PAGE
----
NYU Journalism professor, Social Media guru, and founder and leader of the “citizen journalist” movement, Jay Rosen finally explains to the world why his career in journalism ended more than thirty years ago. Jay’s spectacular screw-up at the Buffalo Courier-Express has become a legendary cautionary tale; indeed, I tell it in many of my classes. I’m glad we finally have Jay’s version of what happened. It was certainly worth the wait.
This detail I hadn’t known: “Not only had I stupidly applied to the newspaper that had already offered me a job, but it was my job they were advertising in Editor and Publisher! Yes. [Buffalo Courier-Express Editor] Turner had to post the opening to fulfill legal requirements; in reality he had reserved that slot for me. When he got my application he obviously considered it an act of disloyalty, and that’s why he ceased all communication. So I lost my job by applying for my job. And that was the (slightly) kafkaesque turn that ended my newsroom career.”
The whole post gave me goosebumps, actually. To my knowledge this is the first time Jay has ever written about his days in Buffalo, let alone written about that debacle. It was gratifying, for example, to read how The Spectrum, the University of Buffalo student newspaper for which we were both editors and columnists, saved our friend from a life of inconsequence (even if it didn’t deliver him all the way to the New York Times).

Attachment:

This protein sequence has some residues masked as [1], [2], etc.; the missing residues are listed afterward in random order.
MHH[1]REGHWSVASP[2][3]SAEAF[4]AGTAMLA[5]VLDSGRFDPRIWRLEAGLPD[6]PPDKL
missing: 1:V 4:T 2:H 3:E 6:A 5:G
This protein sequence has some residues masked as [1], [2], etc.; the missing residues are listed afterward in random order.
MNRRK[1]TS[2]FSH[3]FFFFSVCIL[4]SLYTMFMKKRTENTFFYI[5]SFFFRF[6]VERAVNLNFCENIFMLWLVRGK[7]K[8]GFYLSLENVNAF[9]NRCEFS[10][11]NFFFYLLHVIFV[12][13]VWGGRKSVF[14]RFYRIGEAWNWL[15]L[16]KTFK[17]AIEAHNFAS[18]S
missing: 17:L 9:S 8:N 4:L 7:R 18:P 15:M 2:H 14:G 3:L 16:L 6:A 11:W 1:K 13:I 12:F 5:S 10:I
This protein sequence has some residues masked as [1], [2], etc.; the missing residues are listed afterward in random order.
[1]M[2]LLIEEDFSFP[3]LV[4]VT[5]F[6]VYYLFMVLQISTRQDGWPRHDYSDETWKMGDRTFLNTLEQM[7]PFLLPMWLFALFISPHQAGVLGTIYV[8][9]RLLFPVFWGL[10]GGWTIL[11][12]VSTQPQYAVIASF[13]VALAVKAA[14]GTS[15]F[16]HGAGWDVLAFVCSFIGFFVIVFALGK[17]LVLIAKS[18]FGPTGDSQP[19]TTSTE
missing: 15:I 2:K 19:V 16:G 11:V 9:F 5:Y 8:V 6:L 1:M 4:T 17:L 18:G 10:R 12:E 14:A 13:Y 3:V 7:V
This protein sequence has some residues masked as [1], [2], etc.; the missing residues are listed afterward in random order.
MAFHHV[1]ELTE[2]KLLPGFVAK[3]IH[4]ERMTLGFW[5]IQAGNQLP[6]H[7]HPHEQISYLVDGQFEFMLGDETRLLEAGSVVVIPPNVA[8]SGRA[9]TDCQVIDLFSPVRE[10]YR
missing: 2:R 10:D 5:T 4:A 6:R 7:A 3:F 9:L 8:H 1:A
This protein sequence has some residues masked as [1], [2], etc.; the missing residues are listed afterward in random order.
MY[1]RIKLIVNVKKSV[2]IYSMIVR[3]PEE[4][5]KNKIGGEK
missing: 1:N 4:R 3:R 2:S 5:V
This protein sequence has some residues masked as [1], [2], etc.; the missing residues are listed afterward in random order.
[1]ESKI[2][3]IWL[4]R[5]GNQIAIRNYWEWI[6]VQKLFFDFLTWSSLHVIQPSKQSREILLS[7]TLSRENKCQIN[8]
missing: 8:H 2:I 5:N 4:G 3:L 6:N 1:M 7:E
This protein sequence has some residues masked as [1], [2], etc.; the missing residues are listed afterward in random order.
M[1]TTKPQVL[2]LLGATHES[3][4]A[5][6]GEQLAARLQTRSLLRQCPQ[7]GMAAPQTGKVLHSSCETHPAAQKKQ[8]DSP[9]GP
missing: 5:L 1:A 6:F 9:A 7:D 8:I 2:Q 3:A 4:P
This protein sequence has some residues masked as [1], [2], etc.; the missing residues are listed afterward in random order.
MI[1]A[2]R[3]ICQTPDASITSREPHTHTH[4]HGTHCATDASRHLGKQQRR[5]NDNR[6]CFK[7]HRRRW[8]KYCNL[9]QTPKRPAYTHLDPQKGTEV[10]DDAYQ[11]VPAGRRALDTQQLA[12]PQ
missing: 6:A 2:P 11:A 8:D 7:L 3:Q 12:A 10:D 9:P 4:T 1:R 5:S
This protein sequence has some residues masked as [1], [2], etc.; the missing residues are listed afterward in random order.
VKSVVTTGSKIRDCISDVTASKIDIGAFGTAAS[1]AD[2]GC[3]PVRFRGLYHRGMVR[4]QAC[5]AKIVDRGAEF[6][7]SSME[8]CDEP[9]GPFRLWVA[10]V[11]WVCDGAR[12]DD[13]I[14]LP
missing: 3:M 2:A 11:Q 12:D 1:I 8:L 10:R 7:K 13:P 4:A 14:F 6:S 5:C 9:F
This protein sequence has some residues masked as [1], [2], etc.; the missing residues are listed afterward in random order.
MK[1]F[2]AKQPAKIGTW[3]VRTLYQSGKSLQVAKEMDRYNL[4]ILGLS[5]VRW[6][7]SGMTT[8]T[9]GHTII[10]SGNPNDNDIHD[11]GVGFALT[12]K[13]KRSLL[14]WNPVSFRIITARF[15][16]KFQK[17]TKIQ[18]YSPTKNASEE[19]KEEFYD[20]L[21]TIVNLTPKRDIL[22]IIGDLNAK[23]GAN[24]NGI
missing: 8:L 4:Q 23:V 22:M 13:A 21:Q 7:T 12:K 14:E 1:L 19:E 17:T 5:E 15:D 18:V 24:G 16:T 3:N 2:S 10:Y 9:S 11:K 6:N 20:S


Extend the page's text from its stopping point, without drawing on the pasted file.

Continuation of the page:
Jay was my first mentor. We had a stormy relationship for awhile, because he saw something in me and demanded that I deliver it, every deadline, and just once did he tell me that I did a decent job on a story. We became friends only after he had left the newspaper, and left Buffalo.